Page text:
“Did that dust thing just speak?” Nom asks, saying out loud what both of them are thinking.

“I have a deal for you,” whispers the dust. “Help me rescue my friend fromthe Army of Shadows and I will help you find Itumeleng.”

Itumeleng. Zee’s mother.

“Who – or what – are you? Why should we believe you?” Zithembe asks.

There’s a trace of anger dripping into his voice. He wants to save his mother, but how can he trust a floating cloud of dust? Any of the magical things in the dreamworld could trick him into trapping himself or Nom here.

Book details


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Flame of Truth: third book in the Afrocentric fantasy adventure series, Shadow Chasers, “scary riveting fun!”

Only the Shadow Chasers, with their magical knives, can save the world from the evil that lives in the dreamworld.

“Scary riveting fun! Escape in this magical and modern South African fantasy.” – Nonikiwe Mashologu, childhood literacy specialist

“I love the book because it’s scary and cool. Nom is a very brave girl.” – Gugulethu Machin, tweeny reader

Flame of Truth is the third in the Shadow Chasers series, an Afrocentric fantasy adventure for pre-teens (9 to 12 year olds.)

Bontle Senne is a book blogger and literacy advocate. She is a former managing director at the Puku Children’s Literature Foundation, a trustee of READ Educational Trust and a part owner of feminist trade publishing house Modjaji Books.
 

Book details


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“We want African stories to be truly accessible to all South African children” – a Q&A with the masterminds behind Book Dash

Carla Lever recently conducted a Q&A with Book Dash co-founder Arthur Attwell and programme director Julia Norrish for Nal’ibali’s weekly column, as published in the Daily Dispatch and Herald. The three discussed fulfilling gaps in the indigenous language storytelling market, the accessibility of African stories, and how you – yes, you! – can get involved with creating a storytelling nation:

You aim for every SA child to own 100 books by the age of five. That sounds overwhelmingly optimistic, but in just three years you’ve already printed over 180 000 books with a price point of R10/copy. What’s your superpower?

Julia: Our superpower is peoplepower! We ask professional writers, illustrators, designers and editors to volunteer their time to create new, high-quality, African children’s books. We waste no time, and we pay no wages. The only cost is printing, and we do that cheaply, too, by working with great printing companies.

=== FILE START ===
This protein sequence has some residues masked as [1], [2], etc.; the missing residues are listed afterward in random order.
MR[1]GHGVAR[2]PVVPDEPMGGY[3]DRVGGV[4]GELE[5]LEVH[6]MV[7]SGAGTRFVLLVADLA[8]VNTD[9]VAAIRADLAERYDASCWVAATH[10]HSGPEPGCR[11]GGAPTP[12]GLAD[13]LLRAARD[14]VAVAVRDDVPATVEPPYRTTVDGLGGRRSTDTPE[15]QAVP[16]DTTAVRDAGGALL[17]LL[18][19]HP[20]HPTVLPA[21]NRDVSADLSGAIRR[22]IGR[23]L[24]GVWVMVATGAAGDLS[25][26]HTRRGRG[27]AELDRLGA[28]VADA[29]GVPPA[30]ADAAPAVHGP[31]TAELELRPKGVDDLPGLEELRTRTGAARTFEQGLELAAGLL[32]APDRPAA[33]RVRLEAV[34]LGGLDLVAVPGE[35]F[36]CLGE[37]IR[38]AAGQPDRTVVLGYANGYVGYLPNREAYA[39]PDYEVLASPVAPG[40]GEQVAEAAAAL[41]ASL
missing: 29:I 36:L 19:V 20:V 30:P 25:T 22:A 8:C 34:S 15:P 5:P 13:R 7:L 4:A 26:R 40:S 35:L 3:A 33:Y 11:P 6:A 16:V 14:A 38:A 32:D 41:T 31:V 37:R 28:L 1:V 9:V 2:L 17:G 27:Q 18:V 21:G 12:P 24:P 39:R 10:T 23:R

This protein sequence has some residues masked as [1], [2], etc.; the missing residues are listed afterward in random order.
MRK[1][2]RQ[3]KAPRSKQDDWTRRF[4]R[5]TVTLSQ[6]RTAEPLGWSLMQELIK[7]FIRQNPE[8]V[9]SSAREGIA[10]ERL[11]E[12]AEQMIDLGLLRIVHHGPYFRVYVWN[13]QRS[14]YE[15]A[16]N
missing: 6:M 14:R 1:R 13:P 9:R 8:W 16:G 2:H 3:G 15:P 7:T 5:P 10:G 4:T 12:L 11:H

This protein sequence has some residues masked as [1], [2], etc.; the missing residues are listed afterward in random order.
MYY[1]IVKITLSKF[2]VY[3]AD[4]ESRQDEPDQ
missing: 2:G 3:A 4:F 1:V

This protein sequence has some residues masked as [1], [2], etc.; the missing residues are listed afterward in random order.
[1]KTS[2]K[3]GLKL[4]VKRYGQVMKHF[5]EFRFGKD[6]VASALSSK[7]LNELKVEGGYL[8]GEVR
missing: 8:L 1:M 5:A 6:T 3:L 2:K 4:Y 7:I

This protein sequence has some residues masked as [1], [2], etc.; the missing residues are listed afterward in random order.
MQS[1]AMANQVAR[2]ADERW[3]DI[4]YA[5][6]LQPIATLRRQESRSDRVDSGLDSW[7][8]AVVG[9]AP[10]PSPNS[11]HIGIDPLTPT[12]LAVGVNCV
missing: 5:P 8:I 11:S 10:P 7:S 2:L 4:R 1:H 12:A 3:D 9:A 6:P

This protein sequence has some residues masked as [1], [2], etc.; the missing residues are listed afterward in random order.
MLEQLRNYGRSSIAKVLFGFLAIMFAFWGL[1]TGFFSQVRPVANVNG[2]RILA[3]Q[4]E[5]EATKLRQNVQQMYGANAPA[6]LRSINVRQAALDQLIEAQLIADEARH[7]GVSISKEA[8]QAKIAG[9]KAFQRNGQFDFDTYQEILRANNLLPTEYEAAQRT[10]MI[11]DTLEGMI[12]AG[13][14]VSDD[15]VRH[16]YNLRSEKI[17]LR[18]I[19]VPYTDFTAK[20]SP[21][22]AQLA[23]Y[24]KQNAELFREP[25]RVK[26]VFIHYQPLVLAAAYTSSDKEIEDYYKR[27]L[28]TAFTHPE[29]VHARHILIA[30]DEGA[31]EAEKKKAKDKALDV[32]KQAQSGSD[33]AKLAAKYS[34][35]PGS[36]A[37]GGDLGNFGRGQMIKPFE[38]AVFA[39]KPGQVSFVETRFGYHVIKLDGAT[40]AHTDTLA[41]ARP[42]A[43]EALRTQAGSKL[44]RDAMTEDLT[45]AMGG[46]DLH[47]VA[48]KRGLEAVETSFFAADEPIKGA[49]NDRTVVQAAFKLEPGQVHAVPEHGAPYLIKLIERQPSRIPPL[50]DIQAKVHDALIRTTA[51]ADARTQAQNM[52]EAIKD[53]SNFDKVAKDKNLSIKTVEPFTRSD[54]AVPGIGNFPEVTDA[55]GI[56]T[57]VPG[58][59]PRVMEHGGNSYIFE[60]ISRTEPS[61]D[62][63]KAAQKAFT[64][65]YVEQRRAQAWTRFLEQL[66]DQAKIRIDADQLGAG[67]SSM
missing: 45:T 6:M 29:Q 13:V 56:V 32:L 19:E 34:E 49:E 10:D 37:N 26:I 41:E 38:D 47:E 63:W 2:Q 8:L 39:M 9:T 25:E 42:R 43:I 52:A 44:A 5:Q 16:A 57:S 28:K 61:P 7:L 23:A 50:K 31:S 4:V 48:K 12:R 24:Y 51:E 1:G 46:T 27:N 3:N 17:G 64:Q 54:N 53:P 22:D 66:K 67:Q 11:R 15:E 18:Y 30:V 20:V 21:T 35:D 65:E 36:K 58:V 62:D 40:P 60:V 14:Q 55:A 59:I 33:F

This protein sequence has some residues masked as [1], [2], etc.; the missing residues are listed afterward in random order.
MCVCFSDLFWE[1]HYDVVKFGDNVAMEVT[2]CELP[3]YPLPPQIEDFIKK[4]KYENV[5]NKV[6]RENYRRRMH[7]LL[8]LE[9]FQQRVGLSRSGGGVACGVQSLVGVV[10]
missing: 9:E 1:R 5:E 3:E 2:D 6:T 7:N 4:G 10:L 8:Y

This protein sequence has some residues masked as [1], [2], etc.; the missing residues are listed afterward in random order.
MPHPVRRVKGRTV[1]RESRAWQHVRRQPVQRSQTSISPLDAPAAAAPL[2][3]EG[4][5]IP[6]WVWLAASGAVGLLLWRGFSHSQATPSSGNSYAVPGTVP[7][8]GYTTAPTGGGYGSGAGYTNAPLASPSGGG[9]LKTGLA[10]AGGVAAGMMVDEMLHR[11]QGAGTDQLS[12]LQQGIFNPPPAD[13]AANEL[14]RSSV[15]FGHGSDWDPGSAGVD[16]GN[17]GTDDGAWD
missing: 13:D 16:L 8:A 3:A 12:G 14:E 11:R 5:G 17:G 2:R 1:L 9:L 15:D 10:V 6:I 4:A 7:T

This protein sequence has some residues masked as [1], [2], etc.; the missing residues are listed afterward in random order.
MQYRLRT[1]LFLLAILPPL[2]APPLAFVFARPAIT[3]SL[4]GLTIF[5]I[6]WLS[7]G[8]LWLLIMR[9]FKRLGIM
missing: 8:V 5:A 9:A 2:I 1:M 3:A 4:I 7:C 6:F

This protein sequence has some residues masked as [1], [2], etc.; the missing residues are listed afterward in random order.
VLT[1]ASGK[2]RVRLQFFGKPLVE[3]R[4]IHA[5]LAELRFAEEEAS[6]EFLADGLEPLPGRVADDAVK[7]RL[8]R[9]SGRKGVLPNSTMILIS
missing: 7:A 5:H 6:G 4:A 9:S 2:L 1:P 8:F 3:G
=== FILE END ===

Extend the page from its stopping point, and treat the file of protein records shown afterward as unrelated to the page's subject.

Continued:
Julia Norrish, programme director: Book Dash

 

You make a point of making your books available in isiZulu, isiXhosa and Sepedi, which means you’re fulfilling a vital gap in the indigenous language storytelling market. What’s the response been like?

Julia: The response has been incredible: we’re thrilled when people request languages other than English, and equally chuffed that we can provide these! We must thank our translation partners for this, most notably Nal’ibali. Of the 183 963 books we’ve printed, 56% have been in English, so it still dominates, but that means there are 79 381 more African indigenous language books in kids’ hands than there were in 2013.

Arthur: Most children’s books published in South Africa are effectively cross-subsidised by textbook sales to government schools – that’s why there are so few. In 2013, of R312 million in local trade publishing revenue, only 0.5% came from books in indigenous languages. The value of mother tongue learning in the early stages of a child’s life has never been as well proven as it is today, and yet the books we’re publishing still aren’t reflecting that. We want African stories to be truly accessible to all South African children.

Your books are all available for free online and through your free Android app. Are they getting widely distributed that way?

Julia: Book Dash’s digital books are particularly powerful because anyone can freely use, translate or adapt the content. Our downloads are in the millions – from as far afield as Turkey, Afghanistan and South America – so we’re having great impact from digital. We’ll always print and distribute physical copies of our books directly to children, though. The authority and power that a print book has is irreplaceable, especially when trying to create avid readers.

How can writers, designers, translators and editors get involved?

Julia: People that are keen can join our mailing list via bookdash.org or follow us on Facebook, Twitter or Instagram to hear when we announce upcoming events.